Another important antecedent of PEU is "facilitating conditions."  Facilitating conditions refer to "objective factors, 'out there' in the environment, that several judges or observers can agree make an act easy to do" (Triandis, 1980). User judgment of difficulty in using a system will incorporate external dimension of control. External control is expected to exert its influence in the form of resource facilitating conditions. Facilitating conditions serve as situational anchors in the formation of PEU. For instance, Chang, Cheung, and Lai (2000) and Chang and Cheung (2001) studied factors affecting the acceptance of the World Wide Web in workplace settings. In e-learning settings, facilitating conditions might include hardware, software, university policy, etc., that allow faculty to access the expert supports provided by higher institutions.

With respect to the antecedents of perceived usefulness (PU), Venkatesh and Davis (2000) proposed TAM2, in which social influence processes and cognitive instrumental processes are incorporated into the original TAM. The social influence construct emphasizes what the authors refer to as "subjective norms." Subjective norms refer to a person's perception that people who are important to him or her (called "referents") think one should or should not perform the behavior in question (Fishbein and Ajzen, 1975, p. 302). Subjective norms tend to make one incorporate the referent's beliefs into one's own belief structure and thus generate a profound impact on shaping a person's behavior. Theories of conformity in social psychology suggest that group members tend to comply with the group norm, and moreover that these in turn influence the perceptions and behavior of members (Lascu and Zinkhan, 1999). Thus, if one's referents believe a particular innovation is useful, one may come to believe that it is actually useful. In previous studies, subjective norms are included as a direct determinant of perceived usefulness.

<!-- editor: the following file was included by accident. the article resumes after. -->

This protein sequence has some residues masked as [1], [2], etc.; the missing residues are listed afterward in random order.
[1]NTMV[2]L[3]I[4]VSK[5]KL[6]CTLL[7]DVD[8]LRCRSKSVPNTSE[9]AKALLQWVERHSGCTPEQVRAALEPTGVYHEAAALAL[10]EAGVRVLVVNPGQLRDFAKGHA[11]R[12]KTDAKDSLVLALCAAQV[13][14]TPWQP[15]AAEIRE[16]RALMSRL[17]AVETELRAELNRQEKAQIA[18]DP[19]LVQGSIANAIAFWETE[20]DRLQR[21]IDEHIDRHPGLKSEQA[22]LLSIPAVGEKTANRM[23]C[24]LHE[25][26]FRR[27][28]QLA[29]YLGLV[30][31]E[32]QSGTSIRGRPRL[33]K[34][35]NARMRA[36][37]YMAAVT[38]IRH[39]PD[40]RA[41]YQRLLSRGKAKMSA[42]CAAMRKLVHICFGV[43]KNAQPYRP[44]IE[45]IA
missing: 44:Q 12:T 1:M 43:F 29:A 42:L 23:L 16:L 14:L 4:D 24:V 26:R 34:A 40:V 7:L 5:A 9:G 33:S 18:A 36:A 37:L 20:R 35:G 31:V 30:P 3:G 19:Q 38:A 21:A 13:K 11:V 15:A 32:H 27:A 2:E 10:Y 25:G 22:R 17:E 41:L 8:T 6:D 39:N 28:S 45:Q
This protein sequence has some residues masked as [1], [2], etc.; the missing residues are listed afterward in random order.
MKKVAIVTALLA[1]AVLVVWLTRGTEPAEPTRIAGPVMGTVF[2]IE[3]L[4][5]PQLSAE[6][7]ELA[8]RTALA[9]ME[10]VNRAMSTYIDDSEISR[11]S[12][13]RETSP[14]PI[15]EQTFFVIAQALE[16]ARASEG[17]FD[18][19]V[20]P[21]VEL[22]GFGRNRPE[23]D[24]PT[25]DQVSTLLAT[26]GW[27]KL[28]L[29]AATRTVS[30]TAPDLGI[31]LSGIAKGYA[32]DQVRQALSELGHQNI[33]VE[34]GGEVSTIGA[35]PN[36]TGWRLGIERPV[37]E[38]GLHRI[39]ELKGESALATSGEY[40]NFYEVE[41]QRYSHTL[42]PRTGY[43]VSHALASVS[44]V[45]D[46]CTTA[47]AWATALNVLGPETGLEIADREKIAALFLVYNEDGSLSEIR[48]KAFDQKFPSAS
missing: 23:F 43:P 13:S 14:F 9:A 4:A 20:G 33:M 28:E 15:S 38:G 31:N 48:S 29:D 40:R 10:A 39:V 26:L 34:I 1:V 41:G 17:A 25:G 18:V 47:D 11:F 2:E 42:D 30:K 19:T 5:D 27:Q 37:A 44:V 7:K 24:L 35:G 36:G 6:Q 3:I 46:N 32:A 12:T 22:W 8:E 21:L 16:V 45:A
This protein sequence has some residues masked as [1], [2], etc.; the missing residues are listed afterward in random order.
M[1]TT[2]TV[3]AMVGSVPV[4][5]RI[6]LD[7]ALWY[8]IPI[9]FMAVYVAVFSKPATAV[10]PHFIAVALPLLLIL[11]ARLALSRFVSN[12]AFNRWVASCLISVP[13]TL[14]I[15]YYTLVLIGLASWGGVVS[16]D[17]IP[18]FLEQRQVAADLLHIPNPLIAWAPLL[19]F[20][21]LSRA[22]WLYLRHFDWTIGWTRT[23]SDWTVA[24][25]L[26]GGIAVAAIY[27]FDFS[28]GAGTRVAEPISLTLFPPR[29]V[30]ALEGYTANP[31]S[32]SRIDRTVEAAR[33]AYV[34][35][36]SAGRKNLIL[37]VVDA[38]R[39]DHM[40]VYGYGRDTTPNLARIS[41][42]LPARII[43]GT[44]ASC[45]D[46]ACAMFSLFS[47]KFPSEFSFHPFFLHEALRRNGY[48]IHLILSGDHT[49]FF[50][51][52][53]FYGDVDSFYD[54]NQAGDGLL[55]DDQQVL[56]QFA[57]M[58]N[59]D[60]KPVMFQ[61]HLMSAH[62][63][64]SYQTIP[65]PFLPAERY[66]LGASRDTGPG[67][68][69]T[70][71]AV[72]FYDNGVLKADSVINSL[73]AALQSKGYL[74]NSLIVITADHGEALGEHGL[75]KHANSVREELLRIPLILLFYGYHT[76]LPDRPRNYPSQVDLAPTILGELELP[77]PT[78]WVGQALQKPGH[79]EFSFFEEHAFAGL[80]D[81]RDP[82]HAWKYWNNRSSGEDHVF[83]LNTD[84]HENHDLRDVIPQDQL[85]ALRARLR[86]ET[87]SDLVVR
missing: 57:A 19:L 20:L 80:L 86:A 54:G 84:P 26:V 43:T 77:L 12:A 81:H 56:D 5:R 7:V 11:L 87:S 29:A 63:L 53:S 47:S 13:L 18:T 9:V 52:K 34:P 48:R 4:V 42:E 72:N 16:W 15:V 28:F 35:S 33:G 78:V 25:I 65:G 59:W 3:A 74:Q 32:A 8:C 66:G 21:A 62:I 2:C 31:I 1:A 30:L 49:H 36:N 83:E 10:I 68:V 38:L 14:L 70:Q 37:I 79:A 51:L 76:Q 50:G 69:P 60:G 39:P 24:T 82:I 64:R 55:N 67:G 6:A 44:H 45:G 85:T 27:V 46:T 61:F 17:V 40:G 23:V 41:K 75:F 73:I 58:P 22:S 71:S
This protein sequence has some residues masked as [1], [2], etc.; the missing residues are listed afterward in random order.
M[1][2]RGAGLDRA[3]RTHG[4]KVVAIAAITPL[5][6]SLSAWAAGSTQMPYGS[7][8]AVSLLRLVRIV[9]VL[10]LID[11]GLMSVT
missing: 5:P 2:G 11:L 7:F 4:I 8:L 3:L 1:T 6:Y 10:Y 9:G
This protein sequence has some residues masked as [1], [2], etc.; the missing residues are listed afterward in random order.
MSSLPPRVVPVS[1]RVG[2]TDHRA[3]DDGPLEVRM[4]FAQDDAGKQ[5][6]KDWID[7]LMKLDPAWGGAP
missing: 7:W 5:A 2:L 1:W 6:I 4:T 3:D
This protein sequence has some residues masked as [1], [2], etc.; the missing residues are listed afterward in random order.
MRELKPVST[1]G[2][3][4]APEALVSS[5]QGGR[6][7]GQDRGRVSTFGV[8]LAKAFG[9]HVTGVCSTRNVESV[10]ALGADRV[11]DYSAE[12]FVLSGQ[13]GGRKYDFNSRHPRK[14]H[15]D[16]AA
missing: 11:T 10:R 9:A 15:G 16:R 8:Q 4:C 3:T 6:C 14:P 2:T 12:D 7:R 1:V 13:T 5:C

Factors affecting e-learning acceptance by faculty

Although the literature on factors affecting university faculty regarding e-learning is limited, there are several interesting studies that discuss motivators and inhibitors for use of e-learning in teaching.

Ertmer (1999) identified two types of barriers, external (related to technical skills needed to operate a computer and use internet) and internal (concerned with intrinsic motivation and fundamental beliefs about current practice).  He stressed the importance of clarifying the relationship between these different types of barriers or that delineates effective strategies for addressing different barriers.  Betts (1998) looked at the motivation behind the use of distance education and found that faculty were motivated by intrinsic factors (e.g., challenge) and were inhibited by lack of release time and technical support. Rockwell, Schauser, Fritz and Marx (1999) also published similar results.

Schifter (2000, 2002) studied two other factors for their impact on a faculty member's intention to offer an e-learning course: personal needs (e.g., saving time and monetary rewards) and extrinsic motives (e.g., a requirement of one's department and support of school officials). Their data showed that faculty who had taught online was more likely to name intrinsic motives while those who had not were more likely to name extrinsic motives. Fredericksen, Pickett, Shea, Pelz and Swan (2000) drew similar conclusions, suggesting that faculty motivated to offer e-learning courses rated the experiences more satisfying than those where motivation was a fear of being left behind. To increase the number of participating faculty and cumulative experiences in e-learning courses, rewarding faculty and releasing time for training need to be considered (O'Quinn and Corry, 2003).